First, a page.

The peer support specialist shall serve as a role model and shall provide one-on-one peer support services to assist participants in reducing harmful behaviors, to identify participants' strengths and skills that can help reduce illegal substance use and to develop participants' recovery goals. The peer support specialist shall also coordinate and facilitate peer recovery groups.
The transition liaison shall assist participants who are transitioning out of incarceration or hospitalization. The transition liaison shall recruit individuals who are incarcerated or hospitalized and who expect to be discharged soon for participation in the program and assist those individuals with the enrollment process. The transition liaison also shall coordinate with staff from the correctional or medical facility to facilitate participants' smooth transition from the facility. To the extent practicable, the transition liaison shall ensure that participants have access to housing immediately upon discharge from a correctional or medical facility.
(3) The program shall provide participants with immediate and continued access to stable housing that promotes recovery, independence and harm reduction. The intensive case management team shall identify appropriate housing placements for participants, which may include, but are not limited to, housing first developments, which are developments prioritizing providing permanent housing to individuals experiencing homelessness, recovery residences, private nonmedical institutions and private apartments. The intensive case management team shall collaborate with local housing authorities, affordable housing developers, municipal general assistance offices and housing voucher administrators to provide program participants with priority in accessing these placements.
The lead provider or a partner provider shall administer a housing assistance fund to provide participants with immediate access to stable housing. The housing assistance fund must contain sufficient capital to provide all program participants with 5 months of rent at fair market value based on the location of the housing. The lead provider or partner provider may provide a participant with more or less than 5 months of financial assistance from the housing assistance fund, depending on the participant's individual need for financial assistance to achieve housing stability.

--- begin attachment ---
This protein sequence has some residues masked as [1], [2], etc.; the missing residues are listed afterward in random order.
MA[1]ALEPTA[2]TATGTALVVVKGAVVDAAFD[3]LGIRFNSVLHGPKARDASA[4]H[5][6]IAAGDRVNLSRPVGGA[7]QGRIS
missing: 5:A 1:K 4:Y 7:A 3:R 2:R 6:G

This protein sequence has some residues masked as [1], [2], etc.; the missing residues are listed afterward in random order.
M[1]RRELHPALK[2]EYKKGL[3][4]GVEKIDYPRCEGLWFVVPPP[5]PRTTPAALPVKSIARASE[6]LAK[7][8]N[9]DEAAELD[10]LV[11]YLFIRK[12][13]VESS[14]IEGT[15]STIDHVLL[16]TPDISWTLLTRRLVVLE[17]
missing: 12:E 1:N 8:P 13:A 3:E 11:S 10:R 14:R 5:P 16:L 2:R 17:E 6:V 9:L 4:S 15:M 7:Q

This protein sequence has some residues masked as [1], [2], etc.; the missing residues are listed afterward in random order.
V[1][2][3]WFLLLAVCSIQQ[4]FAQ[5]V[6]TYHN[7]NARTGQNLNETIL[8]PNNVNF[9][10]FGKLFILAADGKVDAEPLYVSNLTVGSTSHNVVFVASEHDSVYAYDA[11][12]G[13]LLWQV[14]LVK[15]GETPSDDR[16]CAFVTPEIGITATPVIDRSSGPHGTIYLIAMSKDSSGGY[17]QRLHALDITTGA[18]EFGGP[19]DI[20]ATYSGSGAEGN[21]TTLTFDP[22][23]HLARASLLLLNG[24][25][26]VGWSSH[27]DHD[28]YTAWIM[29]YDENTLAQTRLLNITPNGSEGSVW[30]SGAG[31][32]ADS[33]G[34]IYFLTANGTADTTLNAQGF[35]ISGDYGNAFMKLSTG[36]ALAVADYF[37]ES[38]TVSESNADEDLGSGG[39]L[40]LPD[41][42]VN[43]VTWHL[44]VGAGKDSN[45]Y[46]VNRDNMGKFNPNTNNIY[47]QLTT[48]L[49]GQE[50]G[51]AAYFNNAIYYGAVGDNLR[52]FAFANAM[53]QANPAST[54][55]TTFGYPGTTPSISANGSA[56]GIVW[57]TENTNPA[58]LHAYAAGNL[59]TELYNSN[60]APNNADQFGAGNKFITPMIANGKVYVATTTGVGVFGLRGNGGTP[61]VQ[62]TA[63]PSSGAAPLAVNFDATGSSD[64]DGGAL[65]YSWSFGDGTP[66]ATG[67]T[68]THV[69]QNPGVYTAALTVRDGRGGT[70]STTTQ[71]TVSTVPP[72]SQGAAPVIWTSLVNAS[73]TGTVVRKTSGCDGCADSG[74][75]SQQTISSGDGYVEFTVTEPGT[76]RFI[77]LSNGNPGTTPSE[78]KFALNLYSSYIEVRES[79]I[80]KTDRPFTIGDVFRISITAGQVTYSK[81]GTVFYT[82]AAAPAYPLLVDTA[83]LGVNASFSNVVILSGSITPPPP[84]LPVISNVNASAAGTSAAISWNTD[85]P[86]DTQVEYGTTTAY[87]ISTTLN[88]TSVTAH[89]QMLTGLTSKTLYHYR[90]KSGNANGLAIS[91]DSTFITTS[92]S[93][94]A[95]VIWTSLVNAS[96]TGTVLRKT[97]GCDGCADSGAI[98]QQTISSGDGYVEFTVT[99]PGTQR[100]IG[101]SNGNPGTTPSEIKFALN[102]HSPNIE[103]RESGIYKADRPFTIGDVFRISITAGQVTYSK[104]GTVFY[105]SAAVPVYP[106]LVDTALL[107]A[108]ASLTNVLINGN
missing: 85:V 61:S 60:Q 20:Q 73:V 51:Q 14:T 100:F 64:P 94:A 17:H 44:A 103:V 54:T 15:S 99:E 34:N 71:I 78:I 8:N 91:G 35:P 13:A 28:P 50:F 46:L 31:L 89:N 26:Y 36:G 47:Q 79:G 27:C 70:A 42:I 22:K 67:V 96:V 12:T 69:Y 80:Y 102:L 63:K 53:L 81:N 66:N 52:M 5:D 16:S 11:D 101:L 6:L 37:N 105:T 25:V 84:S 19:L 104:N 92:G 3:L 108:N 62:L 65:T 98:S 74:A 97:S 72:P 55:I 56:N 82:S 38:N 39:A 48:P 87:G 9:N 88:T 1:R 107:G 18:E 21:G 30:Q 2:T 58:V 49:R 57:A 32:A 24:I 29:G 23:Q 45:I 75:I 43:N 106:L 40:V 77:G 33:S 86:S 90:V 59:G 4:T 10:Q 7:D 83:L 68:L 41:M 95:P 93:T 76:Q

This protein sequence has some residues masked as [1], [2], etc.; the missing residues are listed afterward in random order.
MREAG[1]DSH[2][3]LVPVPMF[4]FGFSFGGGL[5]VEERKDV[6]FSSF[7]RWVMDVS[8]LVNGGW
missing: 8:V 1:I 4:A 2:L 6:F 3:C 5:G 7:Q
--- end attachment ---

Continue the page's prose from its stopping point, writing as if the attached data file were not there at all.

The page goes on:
While participants receive financial assistance from the housing assistance fund, the intensive case management team shall assist participants in securing an alternative financial resource or resources for housing, including but not limited to employment, general assistance, the Bridging Rental Assistance Program established in Title 34-B, section 3011, the federal shelter plus care program authorized by the federal McKinney-Vento Homeless Assistance Act, Public Law 100-77, as amended by the federal Homeless Emergency Assistance and Rapid Transition to Housing Act of 2009, Public Law 111-22, Division B (2009) and housing choice vouchers under Section 8 of the United States Housing Act of 1937, Public Law 75-412, 50 Stat. 888, as amended.
Alternatively, a participant may be discharged from the program if the lead provider or a partner provider determines that the program is unable to provide appropriate services due to the participant's physical or mental health or continued illegal substance use.
Sec. 2. Authority to submit legislation. The joint standing committee of the Legislature having jurisdiction over health and human services matters may submit legislation regarding the homeless opioid users service engagement program established in the Maine Revised Statutes, Title 22, section 2354 to the Second Regular Session of the 129th Legislature.
This bill establishes within the Department of Health and Human Services a program to provide rapid access to low-barrier treatment for substance use disorders and stable housing to support recovery and create stability for 50 opioid users who are among the most vulnerable and unstable in the State. The bill details the program objectives, eligibility criteria for program participants and services that must be provided to those participants, including medication-assisted treatment, intensive case management services and financial and case management assistance to ensure immediate and continued access to stable housing. The bill requires an independent evaluation of the program and directs the department to submit a report to the joint standing committee of the Legislature having jurisdiction over health and human services matters regarding the program by March 15, 2020 and annually thereafter. The joint standing committee is authorized to submit legislation regarding the program.